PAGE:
Course Convenor: Dr Lise Jaillant

Venue: Senate House

Works of literary modernism, such as Virginia Woolf’s Mrs Dalloway or James Joyce’s Ulysses, are inseparable from the physical format in which they appeared. The 1922 Shakespeare & Company edition of Ulysses, with its iconic blue cover, is almost as famous as the characters in Joyce’s novel. But we need to look beyond those well-known first editions. By the mid-1920s, difficult modernist texts were no longer restricted to readers of little magazines or luxurious limited editions. They were read by a large audience in cheap reprint editions, and modernist writers became celebrities that often appeared in ‘slick’ magazines such as Vogue and Vanity Fair. To gain greater control over the publication process, Woolf, Gertrude Stein, Nancy Cunard and others created their own presses and engaged closely with the physical materiality of books.

The aim of this course is to study the material format that made the diffusion of modernist literature possible. The course relies on an interdisciplinary framework, drawing from book and publishing history, archival studies, sociology, and digital humanities. Sessions at Senate House Library will allow us to view letters by Virginia and Leonard Woolf, rare editions published by Nancy Cunard’s Hours Press and neglected periodicals and publicity materials.

The course will also include a tour on Modernist Publishing Houses to experience literary Bloomsbury, the birthplace of modernism. We will start with Faber – where T. S. Eliot worked as an editor for 40 years, from 1925 to his death in 1965. Through fascinating anecdotes, this tour will recreate the forgotten publishing world that made a new literature available to a wide audience.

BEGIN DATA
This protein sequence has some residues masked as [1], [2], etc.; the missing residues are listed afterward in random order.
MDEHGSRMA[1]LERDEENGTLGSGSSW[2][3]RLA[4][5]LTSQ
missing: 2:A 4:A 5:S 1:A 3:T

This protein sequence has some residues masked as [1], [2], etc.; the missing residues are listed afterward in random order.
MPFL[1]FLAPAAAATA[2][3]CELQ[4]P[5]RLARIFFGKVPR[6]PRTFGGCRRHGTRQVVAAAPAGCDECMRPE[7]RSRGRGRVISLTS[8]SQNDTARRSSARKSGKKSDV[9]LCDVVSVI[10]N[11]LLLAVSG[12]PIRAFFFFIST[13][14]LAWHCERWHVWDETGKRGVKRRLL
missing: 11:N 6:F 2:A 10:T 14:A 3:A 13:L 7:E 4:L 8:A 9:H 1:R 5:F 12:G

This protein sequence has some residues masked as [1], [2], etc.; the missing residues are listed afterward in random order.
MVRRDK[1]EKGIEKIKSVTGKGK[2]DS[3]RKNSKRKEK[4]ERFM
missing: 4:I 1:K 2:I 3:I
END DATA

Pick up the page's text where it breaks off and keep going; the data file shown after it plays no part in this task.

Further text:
This course will be of interest to students of history and literature, librarians, archivists, rare book specialists, museum professionals, booksellers and anyone who enjoys twentieth-century books.

 

Recommended Introductory Reading

 

Bourdieu, Pierre, The Field of Cultural Production: Essays on Art and Literature, trans. by Randal Johnson (New York: Columbia UP, 1993)

Cooper, John Xiros, Modernism and the Culture of Market Society (Cambridge: Cambridge UP, 2004)

Jaillant, Lise, ed., Publishing Modernist Fiction and Poetry (Edinburgh: Edinburgh University Press, 2019)

Nash, Andrew, ‘Sifting Out “Rubbish” in the Literature of the Twenties and Thirties: Chatto & Windus and the Phoenix Library’, ed. by John Spiers, The Culture of the Publisher’s Series. Vol. 1 (Basingstoke: Palgrave Macmillan, 2011), pp. 188–201.

The Modernist Archives Publishing Project (MAPP), https://www.modernistarchives.com/

Wilson, Nicola, ed., The Book World: Selling and Distributing British Literature, 1900-1940 (Leiden Boston: Brill, 2016)

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Provisional Course Outline

 

  1. Introduction/ Presentation of the scholarly discussion on Modernism and the Book
  2. Women and Publishing #1
  3. Women and Publishing #2
  4. Women and Publishing #3 – at Senate House Library
  5. Middlebrow and Celebrity #1
  6. Middlebrow and Celebrity #2
  7. Middlebrow and Celebrity #3 – at Senate House Library
  8. Race and Modernism #1
  9. Race and Modernism #2
  10. Race and Modernism #3 – at Senate House Library
  11. Modernist Books and Digital Humanities
  12. Tour on Bloomsbury’s Publishing Houses
  13. Review of the course

 

Dr Lise Jaillant is Lecturer in English Literature at Loughborough University. She studied modernist literature in Bloomsbury, at Birkbeck (University of London) and holds a PhD from the University of British Columbia in Vancouver. She is the author of Modernism, Middlebrow and the Literary Canon (2014, paperback edition 2017) and Cheap Modernism: Expanding Markets, Publishers’ Series and the Avant-Garde (2017), and editor of Publishing Modernist Fiction and Poetry (EUP, 2019).

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